Mondays and Tuesdays can be the most grueling start of the week but there is nothing like the feeling of being greeted on Wednesdays to a home-cooked meal hosted by University Christian Ministries.
Located directly across the street from the UWM Union terrace, students from different backgrounds and religious beliefs can come together from 12 p.m. to 1:30 p.m. to socialize, meet new people and overall enjoy a hot meal. Student attendance is rising.
“I like the food here,” Mike Rozmenoski, a sophomore, said. “It’s always different.”
Tom Beck, a sophomore, looks forwards to Wednesdays while Brandon Bell, sophomore, referred to the food as a “nice home cooked meal.”
UCM, which has been established for 60 years as an outreach program, has a history of creating an atmosphere similar to a loving home. The building was purchased in 1950 by the UWM Board of Directors and was given to the campus ministry in 1954 under its original name, the Wesley Foundation. The building was a gift from a church member and has been supported by from different denominational churches since the 1960s.
In 2004, Executive Director and Campus Minister Alan McCalister spoke with the previous campus minister to decide what to do with the building and the types of activities that would attract students. At the time, there were only two options McCalister and the camp minister considered to bring attention to the building and that was food or music. In the end, events focused on food was the final decision and the first event was called Hot Dog Day.
McCalister, UCM interns and volunteers from various churches have worked together to form more diverse programs to help students.
“We started out with 10 or 15 students,” McCalister said. “The record for this year since fall 2013 is 205.”
Volunteers, usually from 21 different churches, take the time to prepare and serve food to anyone who walks through the door. Kim Anderson, now a volunteer for serving food on Wednesdays, started as an intern at UCM. She was a student at Lakeland College when her advisor connected with Reverend McCalister last semester.
As part of her internship, she has taught cooking classes and would bring guest cooks in to help students become more confident and independent with their cooking. When volunteers show up, they are usually greeted by “lots of smiles,” Anderson said. “It’s been total appreciation. We love this place and what it offers to college students. It’s really an awesome experience to serve other people.”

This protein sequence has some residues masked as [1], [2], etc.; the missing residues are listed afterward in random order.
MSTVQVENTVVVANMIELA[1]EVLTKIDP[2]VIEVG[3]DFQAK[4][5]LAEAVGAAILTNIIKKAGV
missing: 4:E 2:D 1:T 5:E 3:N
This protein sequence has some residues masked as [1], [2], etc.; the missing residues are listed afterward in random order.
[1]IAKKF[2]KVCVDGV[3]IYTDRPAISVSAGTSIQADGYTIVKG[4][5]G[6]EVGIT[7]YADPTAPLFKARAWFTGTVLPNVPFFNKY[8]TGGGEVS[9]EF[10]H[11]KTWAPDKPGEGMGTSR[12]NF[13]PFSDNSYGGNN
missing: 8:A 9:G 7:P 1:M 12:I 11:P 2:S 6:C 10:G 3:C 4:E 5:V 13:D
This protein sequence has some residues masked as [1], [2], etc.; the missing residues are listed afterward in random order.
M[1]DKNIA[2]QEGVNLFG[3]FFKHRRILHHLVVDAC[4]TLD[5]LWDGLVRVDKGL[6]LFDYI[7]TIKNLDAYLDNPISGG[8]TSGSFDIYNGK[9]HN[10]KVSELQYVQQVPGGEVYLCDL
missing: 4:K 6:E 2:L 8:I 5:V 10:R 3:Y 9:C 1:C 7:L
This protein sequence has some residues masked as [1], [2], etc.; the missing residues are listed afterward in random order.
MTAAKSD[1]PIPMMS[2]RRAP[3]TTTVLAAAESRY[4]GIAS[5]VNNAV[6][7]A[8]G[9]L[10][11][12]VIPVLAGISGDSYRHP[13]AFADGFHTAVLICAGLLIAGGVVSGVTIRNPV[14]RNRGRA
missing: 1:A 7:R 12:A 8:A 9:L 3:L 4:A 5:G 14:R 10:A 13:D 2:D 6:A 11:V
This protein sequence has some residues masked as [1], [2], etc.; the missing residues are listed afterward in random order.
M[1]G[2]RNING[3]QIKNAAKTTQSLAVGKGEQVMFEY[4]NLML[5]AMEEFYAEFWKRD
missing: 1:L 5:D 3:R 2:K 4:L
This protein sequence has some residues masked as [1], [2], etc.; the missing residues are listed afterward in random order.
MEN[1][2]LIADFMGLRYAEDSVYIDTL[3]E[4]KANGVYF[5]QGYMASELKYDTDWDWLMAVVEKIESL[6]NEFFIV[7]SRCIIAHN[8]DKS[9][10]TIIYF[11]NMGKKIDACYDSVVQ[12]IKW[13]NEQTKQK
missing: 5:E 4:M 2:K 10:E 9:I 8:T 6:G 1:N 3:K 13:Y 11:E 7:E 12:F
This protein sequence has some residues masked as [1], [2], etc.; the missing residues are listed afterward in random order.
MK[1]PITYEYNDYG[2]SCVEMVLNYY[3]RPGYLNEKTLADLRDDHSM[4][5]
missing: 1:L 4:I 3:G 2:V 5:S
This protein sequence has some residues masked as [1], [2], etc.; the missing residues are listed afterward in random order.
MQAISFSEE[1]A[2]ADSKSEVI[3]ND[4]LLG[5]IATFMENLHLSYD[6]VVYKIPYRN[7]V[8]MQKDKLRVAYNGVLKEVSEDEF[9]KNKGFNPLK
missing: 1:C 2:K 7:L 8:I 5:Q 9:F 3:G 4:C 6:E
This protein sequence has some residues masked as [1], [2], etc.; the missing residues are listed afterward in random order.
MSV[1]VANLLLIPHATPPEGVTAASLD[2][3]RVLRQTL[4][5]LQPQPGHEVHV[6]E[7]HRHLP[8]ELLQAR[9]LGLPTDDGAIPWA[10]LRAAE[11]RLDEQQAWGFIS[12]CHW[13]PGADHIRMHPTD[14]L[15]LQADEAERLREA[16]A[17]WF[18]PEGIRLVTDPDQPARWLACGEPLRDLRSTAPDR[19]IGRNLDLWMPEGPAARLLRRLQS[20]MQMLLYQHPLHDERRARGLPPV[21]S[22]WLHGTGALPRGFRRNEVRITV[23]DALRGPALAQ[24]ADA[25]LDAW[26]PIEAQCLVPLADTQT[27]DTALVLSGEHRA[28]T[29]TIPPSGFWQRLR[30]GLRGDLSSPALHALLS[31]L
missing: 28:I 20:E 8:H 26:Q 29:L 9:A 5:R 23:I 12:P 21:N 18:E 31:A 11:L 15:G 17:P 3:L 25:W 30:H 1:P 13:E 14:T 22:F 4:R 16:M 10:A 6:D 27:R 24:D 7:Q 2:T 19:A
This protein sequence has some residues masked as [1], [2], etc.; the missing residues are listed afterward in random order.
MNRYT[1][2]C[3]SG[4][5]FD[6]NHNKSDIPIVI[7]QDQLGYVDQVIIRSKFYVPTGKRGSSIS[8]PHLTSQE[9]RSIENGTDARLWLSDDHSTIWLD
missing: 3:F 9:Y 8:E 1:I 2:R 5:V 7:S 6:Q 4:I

Sarah Marten, a senior at UWM, is the Administrative Assistant and Lunch Bunch Coordinator for UCM and got involved in the program in 2012 where she met McCalister. Her job includes contacting 15 different churches each semester and to work with their coordinators to discuss food quantities. Marten also works for the UWM marketing services department, using social media to spread information about UCM.
As an intern, Marten not only helps set up events but has the opportunity live upstairs in the building for reduced rent. Marten describes the building as a “college campus community with a church based focus,” Marten said. “I can’t imagine a better way to spend my last two years.”
Lunch Bunch Wednesdays have also expanded into a place where students can meet, socialize with new people with different religious beliefs and ultimately create a safe environment which was McCalister’s goal. “We’re trying to create a safe, open environment where students can relax,” McCalister said. “We like people to explore and ask questions.”
UCM has many plans for the future that will help the campus community even further as they have already established regular bible study discussion groups, a food pantry and incorporating cooking classes. An aspect that students are not aware of is just how much they are involved with helping the campus community. Students from several campus departments including Norris, the Dean of Students Office, LGBT Resource Center and the College of Letters and Science can be referred to UCM if they need food assistance.
McCalister calls UCM their “best kept secret” but if more students are looking for a place that reminds them of home when the stress of college work gets overwhelming, UCM is the place to be.